Complex Thinking for Complex Times: Balancing Everyone’s Rights

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We are not living in simple times anymore.  These complex times require complex thinking.  We are being challenged, as a society, to think about new solutions to problems unique because of the advances humans have made in the last 200 years.

Because of the speed with which we are advancing and because of the interconnectedness of the consequences of our actions, both unique to modern times, we cannot indulge anymore in a “who is right” discussion; more often than not, the solution lies in one of the many shades of grey between the extremes of black and white.

School Shooting Are Not Part of the Life We Want, Gun-Lover or Not

When it comes to school shootings, I’m pretty sure that no one would say that they are an acceptable part of our lives.  School shootings, and mass shootings in general, should be eradicated.

For some reason that I don’t understand, there is a pretty large contingent of people who are convinced that they need guns in their lives.  Convincing them to let go of their guns has not yet worked—and I have a feeling that it won’t, at least, not for a very long time.

And, in the meanwhile, there are children dying from shootings in their schools.

Passions run high and we want immediate results; we think that by continuing to fight to eliminate guns, we can achieve success immediately.  But we have been proven wrong, time and again.  There are forces involve in this discussion that are much more powerful than we realise.  Do we continue down the same road, or do we try something new?

Because not only children are dying, but countless others are traumatized for life.

Balancing Out the Right to Live with the Right to Own a Gun

Gun lovers want the right to own guns.  And I would like to think that we can, in 2018, figure out a way for someone who wants to carry a gun to be able to do so; we should be able to, in 2018, figure out how we can coexist despite our different life choices.

Currently, the way things are, the gun owners right to carry guns has created a situation in which someone can carry out a mass shooting, potentially killing one of our children, one of our family members, one of our friends—or even, one of us.  Surely gun owners don’t wish for this to happen to them, either.

So maybe the question shouldn’t be whose right is more important, but rather, how can we protect our children while giving people who can handle it (i.e. won’t lose their guns to someone who will go shoot up a school, or won’t shoot up a school themselves) the ability to have a gun?

I think that protecting our children is most important, but I don’t think that means that people can’t do what they want.  But gun owners need to step up and take into account the reality that guns are killing our children.  There has got to be a middle ground.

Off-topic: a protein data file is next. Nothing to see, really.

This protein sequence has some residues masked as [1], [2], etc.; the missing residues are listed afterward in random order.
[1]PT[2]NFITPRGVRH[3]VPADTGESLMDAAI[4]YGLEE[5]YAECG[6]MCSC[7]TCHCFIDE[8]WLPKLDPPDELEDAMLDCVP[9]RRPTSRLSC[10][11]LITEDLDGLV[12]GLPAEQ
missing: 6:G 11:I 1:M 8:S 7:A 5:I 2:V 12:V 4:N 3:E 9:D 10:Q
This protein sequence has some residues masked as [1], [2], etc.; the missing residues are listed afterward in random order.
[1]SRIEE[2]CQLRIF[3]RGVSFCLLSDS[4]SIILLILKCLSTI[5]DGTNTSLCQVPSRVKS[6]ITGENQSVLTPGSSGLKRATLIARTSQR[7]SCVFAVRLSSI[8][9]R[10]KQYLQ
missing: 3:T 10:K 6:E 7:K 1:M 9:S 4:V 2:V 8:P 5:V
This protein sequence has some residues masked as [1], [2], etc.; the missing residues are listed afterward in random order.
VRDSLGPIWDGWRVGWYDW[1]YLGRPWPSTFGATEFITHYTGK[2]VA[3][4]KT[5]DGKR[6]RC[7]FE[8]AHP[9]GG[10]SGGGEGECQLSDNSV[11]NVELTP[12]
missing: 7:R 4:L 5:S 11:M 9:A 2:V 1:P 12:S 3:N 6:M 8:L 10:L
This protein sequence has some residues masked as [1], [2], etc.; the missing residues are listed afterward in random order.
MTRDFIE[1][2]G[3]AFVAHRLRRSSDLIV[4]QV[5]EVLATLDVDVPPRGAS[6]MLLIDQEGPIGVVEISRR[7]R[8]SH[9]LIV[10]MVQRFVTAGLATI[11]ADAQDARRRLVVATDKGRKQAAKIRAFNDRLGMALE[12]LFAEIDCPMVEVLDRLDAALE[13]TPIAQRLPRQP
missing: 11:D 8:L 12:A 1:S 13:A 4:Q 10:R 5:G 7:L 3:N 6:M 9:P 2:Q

The Experience of Cigarettes and Second-Hand Smoke

There are precedents; smokers are asked not to smoke in places where they put others in danger.  Yes, smokers are much more uncomfortable now than before because they can’t just smoke up everywhere, but I’m sure that a fair-minded smoker light up their cigarette with a lighter (ha) conscience knowing that no one is going to get sick from the second-hand smoke.

Is it that far-fetched to believe that we can figure out something similar for guns?

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6 thoughts on “Complex Thinking for Complex Times: Balancing Everyone’s Rights

  1. i cant agree with the statement that gun owners rights give way for tragedy. I have a conceled carry permit, and i don’t feel like my right to safety makes it possible for others to commit murder. that being aid, i think measures need to be taken to ensure that someone who has ill intent can be stopped from performing violent actions.

  2. This discussion makes me really sad. It’s like everyone wants to defend their side of the argument rather than looking for a solution. Every side or wrong and just needs to be willing to budge a little to come up with a better way. This is definitely a gun issue as much as it is a mental health issue. They both need to be taken more seriously. We also need to pay more attention to our surroundings and teach our kids to also. How does an Uber driver see this kid who was clearly up to something with a bag asking to be dropped off at a shool when the day is about to end and not think something is not right? Authorities also need to do their part and take these tips more seriously and actually look into people who others report! We need to work together as a society.

  3. Jerome, you are absolutely correct. I Googled a map of the states with the highest and lowest gun deaths. The states with the most stringent gun laws saw fewer gun deaths. I agree we are not the only nation with people who are mentally ill but we do have a higher number of deaths due to guns. So the issue is not mental illness it is guns. Wayne La Pierre spoke at length this morning on MSNBC and blamed Elizabeth Warren, Bernie Sanders, Hillary Clinton, and on and on he ranted, however, since his agenda is guns and the gun industry, he never, even once, mentioned that guns were the problem. Well, Mr. La Pierre, guns are the issue, too many guns, and too many military weapons in the hands of civilians, who should never own a military weapon.

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